One form of this approach is called adversarial machine learning, which pits the main AI and its objective against another AI that tries to foil that objective.
Such simulated learning approaches cannot take place on the ground; they require something akin to a laboratory approach that produces a new machine learning algorithm that is then copied and pushed out to users. The advantage is that the machine is not trained in the wild, so the risk to the user experience, or even to the users themselves, is mitigated.
The disadvantage is that simulations may not provide sufficiently rich feedback, reducing, but not eliminating, the need to release the AI early. Eventually, you have to let the AI loose in the real world.
Learning in the wild improves the AI. The company can then use real-world outcomes that the prediction machine experiences to improve the predictions for next time. Often, a company collects data in the real world, which refines the machine before it releases an updated prediction model.
Learning in the cloud has the advantage of shielding users from undertrained versions. The downside, however, is that the common AI that resides on devices cannot take into account rapidly changing local conditions or, at the very least, can only do so when that data is built into a new generation. Thus, from the perspective of a user, improvements come in jumps.
By contrast, imagine if the AI could learn on the device and improve in that environment. It could then respond more readily to local conditions and optimize itself for different environments. In environments where things change rapidly, it is beneficial to improve the prediction machines on the devices themselves.
Companies must trade off how quickly they should use a prediction machine’s experience in the real world to generate new predictions. Use that experience immediately and the AI adapts more quickly to changes in local conditions, but at the cost of quality assurance.
Learning often requires customers who are willing to provide data.
The relative payoffs associated with trading people’s privacy concerns for predictive accuracy will guide the ultimate strategic choice.
Enhanced privacy might give companies permission to learn about consumers but may also mean the learning is not particularly useful.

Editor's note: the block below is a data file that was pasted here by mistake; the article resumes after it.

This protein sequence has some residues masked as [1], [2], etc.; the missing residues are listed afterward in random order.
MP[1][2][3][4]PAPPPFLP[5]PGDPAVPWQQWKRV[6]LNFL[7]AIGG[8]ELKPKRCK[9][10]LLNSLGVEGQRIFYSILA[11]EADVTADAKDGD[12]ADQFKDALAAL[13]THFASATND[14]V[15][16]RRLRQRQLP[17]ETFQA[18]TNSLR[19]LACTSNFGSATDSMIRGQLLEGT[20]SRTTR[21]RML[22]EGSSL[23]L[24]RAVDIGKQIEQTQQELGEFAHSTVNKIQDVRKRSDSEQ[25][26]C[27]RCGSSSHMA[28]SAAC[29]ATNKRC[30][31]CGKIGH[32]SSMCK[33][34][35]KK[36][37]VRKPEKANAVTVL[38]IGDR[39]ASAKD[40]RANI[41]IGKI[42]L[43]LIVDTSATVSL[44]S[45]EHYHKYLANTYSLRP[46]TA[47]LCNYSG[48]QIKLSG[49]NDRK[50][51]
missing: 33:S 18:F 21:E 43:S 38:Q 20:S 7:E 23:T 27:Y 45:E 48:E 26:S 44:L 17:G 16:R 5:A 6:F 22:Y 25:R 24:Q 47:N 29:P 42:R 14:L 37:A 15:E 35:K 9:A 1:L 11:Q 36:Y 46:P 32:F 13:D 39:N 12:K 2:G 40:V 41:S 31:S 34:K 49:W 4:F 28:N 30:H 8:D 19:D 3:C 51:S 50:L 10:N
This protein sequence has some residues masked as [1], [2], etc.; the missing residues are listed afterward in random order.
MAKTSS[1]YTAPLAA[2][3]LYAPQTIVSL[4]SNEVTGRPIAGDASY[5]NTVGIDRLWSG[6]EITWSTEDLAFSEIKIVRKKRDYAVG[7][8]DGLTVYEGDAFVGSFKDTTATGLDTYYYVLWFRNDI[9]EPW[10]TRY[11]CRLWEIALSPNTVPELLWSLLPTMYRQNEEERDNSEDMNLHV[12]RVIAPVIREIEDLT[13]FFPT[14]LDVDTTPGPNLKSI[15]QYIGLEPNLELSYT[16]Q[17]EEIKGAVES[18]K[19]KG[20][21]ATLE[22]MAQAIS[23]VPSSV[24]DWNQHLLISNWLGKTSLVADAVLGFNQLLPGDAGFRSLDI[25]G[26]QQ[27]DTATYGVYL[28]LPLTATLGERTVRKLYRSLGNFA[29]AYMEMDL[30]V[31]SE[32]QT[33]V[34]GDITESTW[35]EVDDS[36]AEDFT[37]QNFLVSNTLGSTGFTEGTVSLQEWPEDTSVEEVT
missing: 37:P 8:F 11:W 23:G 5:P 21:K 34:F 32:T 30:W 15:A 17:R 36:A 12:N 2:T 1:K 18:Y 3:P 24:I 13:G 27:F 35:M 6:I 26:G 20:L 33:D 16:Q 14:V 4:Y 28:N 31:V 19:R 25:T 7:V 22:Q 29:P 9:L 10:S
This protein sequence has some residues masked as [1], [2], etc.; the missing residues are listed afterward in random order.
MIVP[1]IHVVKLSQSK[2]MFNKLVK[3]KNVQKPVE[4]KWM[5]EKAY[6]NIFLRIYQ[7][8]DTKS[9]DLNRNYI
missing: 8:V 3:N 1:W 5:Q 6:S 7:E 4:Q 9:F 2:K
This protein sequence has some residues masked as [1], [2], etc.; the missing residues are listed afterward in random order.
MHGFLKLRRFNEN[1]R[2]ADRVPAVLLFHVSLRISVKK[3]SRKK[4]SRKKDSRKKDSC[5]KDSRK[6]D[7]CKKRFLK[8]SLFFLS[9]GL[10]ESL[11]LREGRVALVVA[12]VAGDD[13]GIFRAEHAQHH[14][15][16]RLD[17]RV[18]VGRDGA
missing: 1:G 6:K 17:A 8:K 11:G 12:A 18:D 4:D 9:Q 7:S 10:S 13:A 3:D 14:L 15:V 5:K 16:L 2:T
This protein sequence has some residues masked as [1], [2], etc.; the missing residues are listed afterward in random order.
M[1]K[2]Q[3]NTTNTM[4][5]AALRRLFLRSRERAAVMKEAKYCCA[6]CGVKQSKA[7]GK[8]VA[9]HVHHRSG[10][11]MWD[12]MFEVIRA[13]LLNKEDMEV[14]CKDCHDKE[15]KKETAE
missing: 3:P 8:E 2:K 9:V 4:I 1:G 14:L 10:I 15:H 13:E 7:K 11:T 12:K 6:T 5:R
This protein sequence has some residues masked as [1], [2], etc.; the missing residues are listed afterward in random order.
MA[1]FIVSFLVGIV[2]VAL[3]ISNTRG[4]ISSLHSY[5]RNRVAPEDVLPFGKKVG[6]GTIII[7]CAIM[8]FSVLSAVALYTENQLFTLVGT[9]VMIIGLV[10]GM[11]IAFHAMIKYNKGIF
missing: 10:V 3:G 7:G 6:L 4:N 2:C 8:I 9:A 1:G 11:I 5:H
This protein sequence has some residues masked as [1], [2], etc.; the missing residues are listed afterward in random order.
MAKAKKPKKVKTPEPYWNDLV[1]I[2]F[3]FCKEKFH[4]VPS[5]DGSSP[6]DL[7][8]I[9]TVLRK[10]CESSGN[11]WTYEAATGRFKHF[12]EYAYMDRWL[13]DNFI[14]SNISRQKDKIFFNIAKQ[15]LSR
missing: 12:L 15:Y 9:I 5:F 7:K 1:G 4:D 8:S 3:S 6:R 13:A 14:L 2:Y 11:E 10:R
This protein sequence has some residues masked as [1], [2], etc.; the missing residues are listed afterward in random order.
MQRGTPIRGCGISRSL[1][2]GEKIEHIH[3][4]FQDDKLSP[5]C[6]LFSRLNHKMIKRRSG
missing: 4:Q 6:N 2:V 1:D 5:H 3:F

There are no easy ways to overcome the trade-off that arises when prediction alters crowd behavior, thereby denying AI of the very information it needs to form the correct prediction. In this instance, the needs of the many outweigh the needs of the few or the one. But this is certainly not a comfortable way of thinking about managing customer relationships.
Sometimes, to improve products, especially when they involve learning-by-using, it is important to jolt the system so that consumers actually experience something new that the machine can learn from.
Customers who are forced into that new environment often have a worse experience, but everyone else benefits from those experiences.
For beta testing, the trade-off is voluntary, as customers opt into the early versions. But beta testing may attract customers who do not use the product the same way as your general customers would.
To gain experience about all your customers, you may sometimes need to degrade the product for those customers in order to get feedback that will benefit everyone.
The scarcity of experience becomes even more salient when you consider the experience of your human resources. If the machines get the experience, then the humans might not. Recently, some expressed concern that automation could result in the deskilling of humans.
There are plenty of situations in which automation creates no such paradox.
The solutions involve ensuring that humans gain and retain skills, reducing the amount of automation to provide time for human learning. In effect, experience is a scarce resource, some of which you need to allocate to humans to avoid deskilling.